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Under the Flapper’s Fringe: 1920s style


Editor’s note:  One of several articles published in the St. Lawrence EMC Newspaper, to publicize the upcoming Prohibition Days in Rockport, ON

A “flapper” was the new woman of the 1920’s. The First World War had just ended. The world had lost its innocence. Young women were beginning to challenge their traditional role in society. The word “flapper” may have derived from a young bird flapping its wings while learning to fly.

You may very well ask…what exactly might be under a flapper’s fringe??

Well, you would probably find a glitzy garter, tied neatly to a shapely “gam” (leg). And that garter might very well be holding a small hip flask filled with alcohol. If the flapper was a gangster’s “moll”( girlfriend) she might even have a small “gat” (gun)under her garter. Some flappers donned high-topped boots in which they could conceal a small flask, which led to the term “bootlegging”.

The earliest flappers wore short, fringed skirts, “boy- bobbed” their hair, smoked “gaspers” (cigarettes)), drove cars, viewed sex as recreational, and defied Prohibition laws by openly drinking alcohol. Partly because of Prohibition a rebelliousness was fuelled. Contempt for Prohibition was a key factor in the rise of the flapper. The public openly consumed alcohol and loved the social life of the “speakeasy” or “speak” (any establishment selling illegal alcoholic beverages). Back-alley speaks were prolific and popular and all walks of society filled them. In order to gain entrance you had to speak in a low voice through a small opening in the back door and tell the person inside who had sent you to the place.

For our “Rockport Prohibition Days” festival the Cornwall’s Point “Speakeasy” will be named “Zelda’s”- in honour of our poster girl, Zelda Fitzgerald, a prototypical flapper and wife of F. Scott Fitzgerald, author of The Great Gatsby.

Hemlines of the 20’s were elusive and rising…both in skirt lengths and in the back seats of automobiles. By 1926 skirts were at their shortest and showed the knee until 1928. By 1929 uneven hems and asymmetric hemlines helped the transition to longer skirts of the 30’s. Some of the flappers were reported to rouge their knees in order to enhance the view of their knees when dancing as long, loose skirts flipped up to show their legs.

Flappers’ dresses were either shorter with a fringe, or longer with a flounce, but all were straight and loose with the waistline usually at the hips. This created a straight up and down appearance. Corsets had been tossed aside and clothing was no longer restrictive. Bare arms were the norm. Legs were often covered in beige stockings to the knee to give a more naked look than ever before. Flappers had the freedom to breathe and walk and move more easily.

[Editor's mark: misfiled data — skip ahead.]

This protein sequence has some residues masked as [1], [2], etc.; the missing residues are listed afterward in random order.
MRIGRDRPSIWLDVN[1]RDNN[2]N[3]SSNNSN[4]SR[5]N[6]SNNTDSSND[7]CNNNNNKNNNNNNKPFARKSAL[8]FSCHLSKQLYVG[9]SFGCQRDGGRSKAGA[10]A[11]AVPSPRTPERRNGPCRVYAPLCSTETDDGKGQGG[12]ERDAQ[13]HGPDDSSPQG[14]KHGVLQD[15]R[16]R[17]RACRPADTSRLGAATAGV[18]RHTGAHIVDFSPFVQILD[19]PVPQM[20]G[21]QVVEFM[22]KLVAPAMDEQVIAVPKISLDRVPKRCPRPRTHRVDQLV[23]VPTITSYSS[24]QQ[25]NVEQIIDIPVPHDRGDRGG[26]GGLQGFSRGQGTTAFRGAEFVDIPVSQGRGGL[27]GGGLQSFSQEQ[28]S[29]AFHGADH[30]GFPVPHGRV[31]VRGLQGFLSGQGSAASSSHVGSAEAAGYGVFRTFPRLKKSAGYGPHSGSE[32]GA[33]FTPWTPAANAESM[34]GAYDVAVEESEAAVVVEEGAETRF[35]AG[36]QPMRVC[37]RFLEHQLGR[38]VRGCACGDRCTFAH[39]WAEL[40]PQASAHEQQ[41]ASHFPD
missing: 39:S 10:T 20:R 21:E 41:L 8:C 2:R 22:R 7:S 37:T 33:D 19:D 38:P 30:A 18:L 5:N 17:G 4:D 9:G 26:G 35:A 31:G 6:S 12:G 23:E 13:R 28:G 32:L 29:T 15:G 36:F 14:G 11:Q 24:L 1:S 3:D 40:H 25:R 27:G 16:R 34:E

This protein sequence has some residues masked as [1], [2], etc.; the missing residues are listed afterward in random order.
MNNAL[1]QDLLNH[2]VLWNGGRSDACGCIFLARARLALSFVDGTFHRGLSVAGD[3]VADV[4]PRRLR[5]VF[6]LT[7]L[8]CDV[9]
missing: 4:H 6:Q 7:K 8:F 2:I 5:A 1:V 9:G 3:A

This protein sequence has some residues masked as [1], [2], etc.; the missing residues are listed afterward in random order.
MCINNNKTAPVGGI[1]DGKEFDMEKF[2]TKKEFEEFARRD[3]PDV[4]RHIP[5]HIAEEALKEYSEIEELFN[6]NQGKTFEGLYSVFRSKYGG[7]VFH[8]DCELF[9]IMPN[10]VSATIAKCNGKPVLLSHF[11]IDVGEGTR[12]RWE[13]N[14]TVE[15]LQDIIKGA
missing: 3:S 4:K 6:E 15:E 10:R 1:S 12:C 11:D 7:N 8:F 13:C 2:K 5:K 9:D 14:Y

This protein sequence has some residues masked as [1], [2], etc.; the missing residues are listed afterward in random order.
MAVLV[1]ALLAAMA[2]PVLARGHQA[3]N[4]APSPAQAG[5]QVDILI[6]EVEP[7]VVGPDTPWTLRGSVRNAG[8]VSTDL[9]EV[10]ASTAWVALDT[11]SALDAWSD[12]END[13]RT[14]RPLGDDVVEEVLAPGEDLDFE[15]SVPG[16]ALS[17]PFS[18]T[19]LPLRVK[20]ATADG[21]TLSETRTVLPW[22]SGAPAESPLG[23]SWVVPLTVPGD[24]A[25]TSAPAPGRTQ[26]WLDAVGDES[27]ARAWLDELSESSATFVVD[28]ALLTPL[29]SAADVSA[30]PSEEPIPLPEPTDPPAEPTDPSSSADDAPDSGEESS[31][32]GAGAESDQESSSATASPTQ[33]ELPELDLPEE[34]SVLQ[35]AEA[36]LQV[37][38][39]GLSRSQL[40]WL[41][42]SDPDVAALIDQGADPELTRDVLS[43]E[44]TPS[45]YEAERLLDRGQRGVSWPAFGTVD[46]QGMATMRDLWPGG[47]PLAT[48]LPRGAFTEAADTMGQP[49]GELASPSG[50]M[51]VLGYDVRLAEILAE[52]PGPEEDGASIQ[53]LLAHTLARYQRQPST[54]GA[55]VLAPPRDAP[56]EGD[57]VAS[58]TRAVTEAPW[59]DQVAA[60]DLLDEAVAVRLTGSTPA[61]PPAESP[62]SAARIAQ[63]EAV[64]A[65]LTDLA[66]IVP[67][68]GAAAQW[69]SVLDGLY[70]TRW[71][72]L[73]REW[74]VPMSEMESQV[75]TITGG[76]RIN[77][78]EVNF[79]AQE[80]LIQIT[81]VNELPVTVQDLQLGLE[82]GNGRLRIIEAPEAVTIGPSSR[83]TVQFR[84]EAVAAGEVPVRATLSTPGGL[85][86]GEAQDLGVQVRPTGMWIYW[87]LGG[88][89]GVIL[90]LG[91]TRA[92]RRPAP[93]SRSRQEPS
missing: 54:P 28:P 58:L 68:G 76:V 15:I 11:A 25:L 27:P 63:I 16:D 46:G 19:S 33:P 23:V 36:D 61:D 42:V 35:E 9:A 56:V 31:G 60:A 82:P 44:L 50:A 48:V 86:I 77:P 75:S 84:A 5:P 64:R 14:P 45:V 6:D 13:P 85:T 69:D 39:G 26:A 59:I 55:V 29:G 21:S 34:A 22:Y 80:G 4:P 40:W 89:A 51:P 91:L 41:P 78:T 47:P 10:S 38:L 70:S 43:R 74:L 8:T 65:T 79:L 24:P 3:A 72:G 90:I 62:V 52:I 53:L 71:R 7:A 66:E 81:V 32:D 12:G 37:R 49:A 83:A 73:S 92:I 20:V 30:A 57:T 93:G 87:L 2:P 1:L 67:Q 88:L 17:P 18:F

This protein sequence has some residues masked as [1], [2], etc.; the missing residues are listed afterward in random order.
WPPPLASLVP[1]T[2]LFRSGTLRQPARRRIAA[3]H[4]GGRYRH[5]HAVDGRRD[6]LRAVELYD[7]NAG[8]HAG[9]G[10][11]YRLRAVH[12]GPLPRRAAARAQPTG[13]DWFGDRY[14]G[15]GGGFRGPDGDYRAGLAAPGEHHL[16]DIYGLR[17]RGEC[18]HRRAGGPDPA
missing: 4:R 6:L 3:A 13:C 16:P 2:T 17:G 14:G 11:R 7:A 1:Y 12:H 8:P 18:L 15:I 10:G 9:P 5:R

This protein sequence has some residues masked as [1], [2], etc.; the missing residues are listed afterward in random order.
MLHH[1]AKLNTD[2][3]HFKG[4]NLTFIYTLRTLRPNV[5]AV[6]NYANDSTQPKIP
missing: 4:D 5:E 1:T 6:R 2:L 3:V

The Roaring Twenties era was also the Jazz Age and with jazz came dancing…anything exciting and fun was labelled “jazz’”and a flapper’s popular pastime was dancing. Flappers dated freely and danced wildly. They wanted more from their lives and set out to experience ‘everything’.

Makeup had previously only been worn by ‘loose’ women, but flappers applied makeup with the same wild abandon as every other ‘pleasure’they adopted. Eyebrows were shaped, elongated and darkened, lips were bowed, “bee-stung” and reddened, beauty marks were accentuated, kiss curls came into vogue, and tanned skin surrounding huge, dark eyes became popular. It was fashionable to perform the rites of make up in public.

Rockport’s Roaring Relics Boutique

SO LADIES!! Deck yourself out in a forehead tiara or feather- adorned headband, a long feathery boa, and a few lengths of glittery pearls. Patterned silk stockings, garters,and strappy heels or high-topped leather boots were also stylish. Our onsite "Flappers' Finery" will carry some of these costume accessories to help you “jazz” yourself up.

GENTS!! Dress up as a gangster! Because of the illegal alcohol activity, there was a lucrative opportunity for organized crime to take over and build large criminal empires on illegal alcohol profits. Gangsters were ever-present in the Twenties…

Gents can jazz up with a fedora, a vest, suspenders, striped shirts, zoot suits, and stickpins. Slap on a moustache and slick back your hair. Or just come dressed as a rum-running “River Rat”…those local Rockport fellows who considered smuggling whiskey as more of a sport to make a few “clams” (dollars), and not a dishonourable profession at all.

Everyone can “strut their stuff” at our fashion show… you’ll feel like you’re the “bee’s knees”(terrific). Learn how to dance the Charleston with some of our local ‘flappers’ at our street dance on Friday night in Rockport or at our “Flappers’ Ball” on Saturday night at Caiger’s Riverside Resort  to the tunes of our live bands dressed in period costume. Check out the Internet Guide to Jazz Age Slang and try using it. Before you know it you’ll be making “whoopee” (having wild fun). Be sure to check out the website at www.rockportthousandislands.com.

By Geraldine Last

Geraldine (Gerry) Last and her partner moved to the rockport area ten years ago so they could live near the St. Lawrence River. When Gerry retired from her teaching career, she became a volunteer with the Rockport Development Group (RDG).  After gaining an appreciation for all that RDG does, she nominated the group for a "Keeper of the Islands Awards" from the Gananoque Chamber of Commerce.  RDG was happy to accept the award in 2012.  Gerry is the chairperson for the "Rockport Prohibition Days Festival Committee.  For over a year she has put heart and soul into planning for this Roaring-Twenties' festival.  It's the first of its kind in Rockport and the Thousand Islands. 


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